March 20, 2012

766 words 4 mins read

Building a new Desktop (Gaming) PC: Step 1 – Planning

In all my 20+ years of computer experience, I have never bought a prebuilt desktop PC (for personal use). In the early days, my desktops were hand-me-downs that I upgraded. Later when I had the money, I built or rebuilt machines to fit my needs/wants. About 5 years back or so, I gave up my desktop PC and switched entirely to laptops. My gaming had migrated primarily onto the Xbox, my desktop was outdated and I had brand new laptops (plural) from work. A few weeks ago, I decided that this needed to change. I wanted needed a desktop of my very own again. Of course, the idea of buying something prebuilt didn’t even occur to me.

How much can you spend?

The first question to figure out is how much money can one spend on such a glorious project? I didn’t want to spend more than about $1,000 on a desktop. Not that I couldn’t afford more, but I simply didn’t see the need to go totally crazy. If you’re young and don’t have a lot of money to spend, then this item is very critical, but if you’ve got more spending money… the amount you pay matters less.

How soon do you need it?

The second question (which ties closely into the first) is how soon do you need to have a completed machine. If you’re in no rush, you can take time to buy components one at a time as they are on sale (and use the slower/cheaper shipping methods). Keep an eye out on sites like Slickdeals, /r/buildapcsales, newegg and Amazon. You can save yourself a pretty penny by waiting to purchase items when they are either on sale or have mail-in-rebates. Taking your time will also allow you to potentially save money by waiting that extra week/month for the latest and greatest to come out… therefor reducing the cost of the parts you’re buying (assuming you aren’t buying that week’s latest/greatest).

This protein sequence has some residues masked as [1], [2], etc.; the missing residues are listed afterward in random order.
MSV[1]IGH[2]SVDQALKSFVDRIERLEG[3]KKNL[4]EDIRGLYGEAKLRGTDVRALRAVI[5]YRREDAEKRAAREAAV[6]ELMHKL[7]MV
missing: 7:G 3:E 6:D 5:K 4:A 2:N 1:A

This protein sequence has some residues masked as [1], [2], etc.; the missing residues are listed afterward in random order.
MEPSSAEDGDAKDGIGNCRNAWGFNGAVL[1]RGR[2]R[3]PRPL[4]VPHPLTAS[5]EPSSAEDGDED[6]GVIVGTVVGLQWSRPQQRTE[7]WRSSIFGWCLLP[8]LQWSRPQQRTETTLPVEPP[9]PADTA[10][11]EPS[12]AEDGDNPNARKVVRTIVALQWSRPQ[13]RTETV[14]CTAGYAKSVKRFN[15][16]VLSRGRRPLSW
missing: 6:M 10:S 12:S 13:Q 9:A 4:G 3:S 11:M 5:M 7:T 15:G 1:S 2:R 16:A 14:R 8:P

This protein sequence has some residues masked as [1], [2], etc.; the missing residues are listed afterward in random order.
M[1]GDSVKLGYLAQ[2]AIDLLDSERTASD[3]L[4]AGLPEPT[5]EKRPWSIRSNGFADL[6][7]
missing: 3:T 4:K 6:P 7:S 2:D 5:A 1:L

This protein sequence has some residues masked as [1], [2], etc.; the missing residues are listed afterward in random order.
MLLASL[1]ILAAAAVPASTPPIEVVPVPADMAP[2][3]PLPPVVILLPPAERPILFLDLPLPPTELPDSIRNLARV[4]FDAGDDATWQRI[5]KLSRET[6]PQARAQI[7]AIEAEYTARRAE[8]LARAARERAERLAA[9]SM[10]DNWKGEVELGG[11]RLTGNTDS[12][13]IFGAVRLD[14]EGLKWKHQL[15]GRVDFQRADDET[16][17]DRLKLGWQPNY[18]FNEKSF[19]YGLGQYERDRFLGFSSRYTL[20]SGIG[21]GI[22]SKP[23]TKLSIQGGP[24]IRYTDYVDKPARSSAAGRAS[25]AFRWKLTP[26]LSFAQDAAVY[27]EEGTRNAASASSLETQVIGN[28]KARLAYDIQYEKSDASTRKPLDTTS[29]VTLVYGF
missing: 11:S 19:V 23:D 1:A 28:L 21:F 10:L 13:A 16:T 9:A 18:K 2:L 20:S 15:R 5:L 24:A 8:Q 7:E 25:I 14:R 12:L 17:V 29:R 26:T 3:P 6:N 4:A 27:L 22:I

What is the box gonna do?

In the title, I specified I was building a gaming box, well that’s not entirely correct. My personal goal was to build a relatively inexpensive desktop that had upgrade potential, and would run all the photo software (Photoshop, Lightroom, etc) very well. As a side bonus, if it only cost a little more, I also wanted it to play games well. So what do you want your desktop to do? I wanted to “play games well” which is relatively unspecific making it easier to attain. If you’re requirements are a desktop that can support Quad-SLI graphic cards in order to run Crysis at max graphics, 3840 by 2160 — then you’re going to have to spend a good deal more to hit that requirement. My goal is to get 80-90% of the way to what would be “sweet” (or uber). Besides, that last 10-20% is where most of the expense comes into play. In short, instead of hoping I can run BF3 at stupid high resolutions and get 90fps, I’ll settle for 30fps at 1080.

What is in the box?

Here’s the fun one, figuring out what exactly you want in the PC. In the good old days of building PCs, that meant doing a prodigious amount of research to figure out exactly what worked with what, in advance. Now you can just go to PCPartPicker.com! It might not be 100% accurate, but it’s darn close. Start with something like a motherboard and it will filter CPUs down to what fits that mobo, RAM that supports the mobos speeds, etc. It caught a few mistakes I had made before I found the site. It also gives you a price breakdown by vendor and overall. If you’re working on a budget, this site is king.

This step, the part picking, will take the most time (or at least it should). When you build a house, you have blueprints. When you’re building a computer, this step is your blueprints. You want to know exactly what you’re doing before you buy your first part. If you don’t, you’ll end up taking longer, spending more, and generally not having a good time building the computer (which should be fun). If you want help, hit up /r/buildapc (even I did, and I consider myself an expert) and ask for their opinions. Reddit’s community is great and they’ll give you feedback on your potential build. Speaking of which, you can check out my MicroATX based plan.

In my next post, I’ll discuss what to do when all the parts finally make their way into your hands (aka building the box).